Creston Valley in 2013: A look back at December

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  • Jan. 1, 2014 8:00 p.m.
Santa Claus arriving in town at the end of the Santa Claus Parade on Dec. 7.

Santa Claus arriving in town at the end of the Santa Claus Parade on Dec. 7.

At this time, we present our annual year in review, looking back at the events of 2013 as recorded in the pages of the Creston Valley Advance.

DECEMBER

5— The School District No. 8 (Kootenay Lake) board of education voted in a special meeting on Dec. 3 to end its refusal to absorb the costs of a provincially negotiated wage hike for Canadian Union of Public Employees (CUPE) Local 748 workers.

While many districts objected to having to find savings to fund the cost increases when the contract was signed in the spring, Kootenay Lake was the only district that didn’t submit a plan to cover the expenditure.

The board voted to avert a threatened CUPE strike by submitting a savings plan to the provincial Ministry of Education.

“With all the other districts not taking the stand we did, the ministry wasn’t going to feel the need to change direction,” said trustee Mel Joy. “But even a little bit of understanding would have been nice.”

•Creston town council would like to see an opinion poll regarding daylight time added to ballots in the 2014 municipal election, it was decided at the Nov. 26 regular meeting.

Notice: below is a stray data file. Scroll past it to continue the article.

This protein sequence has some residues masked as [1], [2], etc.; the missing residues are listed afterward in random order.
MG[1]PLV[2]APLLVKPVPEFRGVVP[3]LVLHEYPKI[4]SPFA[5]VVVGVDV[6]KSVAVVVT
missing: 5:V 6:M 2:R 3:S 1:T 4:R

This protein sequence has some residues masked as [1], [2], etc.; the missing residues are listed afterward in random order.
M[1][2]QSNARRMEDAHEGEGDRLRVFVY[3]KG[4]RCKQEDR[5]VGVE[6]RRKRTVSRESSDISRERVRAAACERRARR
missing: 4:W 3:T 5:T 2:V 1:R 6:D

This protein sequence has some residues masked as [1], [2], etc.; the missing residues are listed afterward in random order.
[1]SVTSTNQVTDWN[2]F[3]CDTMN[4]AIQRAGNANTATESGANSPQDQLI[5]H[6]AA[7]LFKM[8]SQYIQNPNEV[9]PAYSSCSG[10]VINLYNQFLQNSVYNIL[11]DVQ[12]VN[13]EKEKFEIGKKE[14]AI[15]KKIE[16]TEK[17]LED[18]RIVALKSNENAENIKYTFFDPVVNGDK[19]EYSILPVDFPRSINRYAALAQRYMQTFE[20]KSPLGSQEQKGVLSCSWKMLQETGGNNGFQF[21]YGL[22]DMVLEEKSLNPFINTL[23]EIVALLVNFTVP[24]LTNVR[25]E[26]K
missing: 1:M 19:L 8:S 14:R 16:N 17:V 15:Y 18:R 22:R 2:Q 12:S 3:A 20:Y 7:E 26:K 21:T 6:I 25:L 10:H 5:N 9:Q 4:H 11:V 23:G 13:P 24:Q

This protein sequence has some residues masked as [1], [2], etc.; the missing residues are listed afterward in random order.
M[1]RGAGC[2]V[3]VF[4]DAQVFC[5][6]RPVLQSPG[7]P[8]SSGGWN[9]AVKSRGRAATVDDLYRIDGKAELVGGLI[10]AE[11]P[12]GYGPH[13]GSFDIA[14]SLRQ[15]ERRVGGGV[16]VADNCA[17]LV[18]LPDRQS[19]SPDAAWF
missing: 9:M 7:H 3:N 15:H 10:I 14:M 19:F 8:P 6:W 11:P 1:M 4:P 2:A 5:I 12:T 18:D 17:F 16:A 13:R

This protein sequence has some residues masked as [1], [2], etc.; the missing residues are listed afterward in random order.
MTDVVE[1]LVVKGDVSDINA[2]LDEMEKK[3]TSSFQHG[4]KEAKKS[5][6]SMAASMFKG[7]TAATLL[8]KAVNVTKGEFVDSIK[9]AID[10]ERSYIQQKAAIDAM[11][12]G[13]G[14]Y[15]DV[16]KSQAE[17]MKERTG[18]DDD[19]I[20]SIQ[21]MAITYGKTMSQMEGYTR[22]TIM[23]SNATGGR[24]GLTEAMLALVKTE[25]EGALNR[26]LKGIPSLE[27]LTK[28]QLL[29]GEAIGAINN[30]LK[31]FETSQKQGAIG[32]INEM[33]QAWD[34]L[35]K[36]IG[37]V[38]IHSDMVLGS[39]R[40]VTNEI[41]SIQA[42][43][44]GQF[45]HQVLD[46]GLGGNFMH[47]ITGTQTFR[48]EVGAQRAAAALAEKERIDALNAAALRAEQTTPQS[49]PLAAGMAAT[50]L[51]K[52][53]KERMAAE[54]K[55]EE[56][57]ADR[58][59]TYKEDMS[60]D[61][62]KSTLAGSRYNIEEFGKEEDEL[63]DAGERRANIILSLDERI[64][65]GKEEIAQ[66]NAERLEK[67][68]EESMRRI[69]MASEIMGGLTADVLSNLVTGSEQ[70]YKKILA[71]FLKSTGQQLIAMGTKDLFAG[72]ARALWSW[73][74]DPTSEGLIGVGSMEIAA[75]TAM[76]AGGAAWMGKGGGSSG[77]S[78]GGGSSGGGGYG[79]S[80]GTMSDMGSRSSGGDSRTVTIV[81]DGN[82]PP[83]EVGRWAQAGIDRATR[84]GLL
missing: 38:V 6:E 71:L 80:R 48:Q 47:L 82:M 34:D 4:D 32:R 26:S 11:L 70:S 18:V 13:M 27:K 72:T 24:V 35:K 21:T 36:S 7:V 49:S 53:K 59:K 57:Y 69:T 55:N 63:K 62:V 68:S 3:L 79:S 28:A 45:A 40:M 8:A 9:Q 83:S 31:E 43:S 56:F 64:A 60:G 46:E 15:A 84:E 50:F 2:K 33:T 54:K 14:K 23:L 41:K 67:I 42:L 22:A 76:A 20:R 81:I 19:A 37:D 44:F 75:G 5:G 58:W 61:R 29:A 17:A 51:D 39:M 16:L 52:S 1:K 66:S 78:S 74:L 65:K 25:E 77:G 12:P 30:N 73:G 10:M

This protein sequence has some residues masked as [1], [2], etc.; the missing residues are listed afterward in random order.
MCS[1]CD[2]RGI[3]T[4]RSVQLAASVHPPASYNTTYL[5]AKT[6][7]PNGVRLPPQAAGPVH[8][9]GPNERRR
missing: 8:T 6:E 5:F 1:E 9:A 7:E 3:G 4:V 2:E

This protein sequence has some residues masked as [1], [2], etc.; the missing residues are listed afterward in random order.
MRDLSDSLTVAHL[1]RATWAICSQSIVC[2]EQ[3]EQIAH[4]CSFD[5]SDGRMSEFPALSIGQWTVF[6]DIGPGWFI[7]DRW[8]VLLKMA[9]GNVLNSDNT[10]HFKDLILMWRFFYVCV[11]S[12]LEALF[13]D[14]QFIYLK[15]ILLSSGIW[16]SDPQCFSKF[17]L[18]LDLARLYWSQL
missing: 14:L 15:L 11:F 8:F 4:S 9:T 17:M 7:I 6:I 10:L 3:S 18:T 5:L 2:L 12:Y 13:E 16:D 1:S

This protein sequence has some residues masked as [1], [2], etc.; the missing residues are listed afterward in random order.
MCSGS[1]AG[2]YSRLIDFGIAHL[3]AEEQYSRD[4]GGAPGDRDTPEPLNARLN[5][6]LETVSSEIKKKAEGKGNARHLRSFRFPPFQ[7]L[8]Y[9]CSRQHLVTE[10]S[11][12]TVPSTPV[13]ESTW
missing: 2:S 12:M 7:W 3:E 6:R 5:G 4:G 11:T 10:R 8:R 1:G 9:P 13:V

The motion passed with three of the four councillors present voting to have Mayor Ron Toyota request that the Creston Valley services committee make the recommendation to the Regional District of Central Kootenay board.

Based on Coun. Judy Gadicke’s research, Creston didn’t participate when municipalities were asked about adopting mountain daylight time in 1952, and wants that to finally happen.

•The Town of Creston will rent two Eagle III-P voting machines from the City of Surrey in the 2014 municipal election, after hearing recommendations from research and legislative analyst Bhar Sihota at the Nov. 26 regular meeting.

The voting machines will cost $700 — $500 for programming plus a $200 rental fee — and although they won’t reduce lineups, they will help to return election results sooner than manual counting. They also ensure accuracy when voters cast their ballots.

12— Local Regional District of Central Kootenay directors are joining a working group designed to develop a sustainability plan for Creston Valley Wildlife Management Area (CVWMA) and its Wildlife Interpretation Centre.

At the Dec. 4 regular monthly meeting of the Creston Valley services committee, a delegation presented its recommendation to form a working group. The committee will also include a representative from Columbia Basin Trust, Lower Kootenay Band, Creston Valley Chamber of Commerce, CVWMA, the BC Ministry of Forests, Lands and Natural Resources Operations, and Nelson-Creston MLA Michelle Mungall.

“The wetlands are one of our most important resources and we need to work together to build on their appeal to tourists,” said Mayor Ron Toyota.

•Linking history, community and a sense of pride, the Lower Kootenay Band and the Creston Valley Thunder Cats teamed up to create a third jersey for the Junior B hockey team. The jersey has a new logo featuring a “thunder cat” head designed in a First Nations style by Warren Bruns, with the words “Yaqan Nukiy” above. The LKB logo is on the sleeve.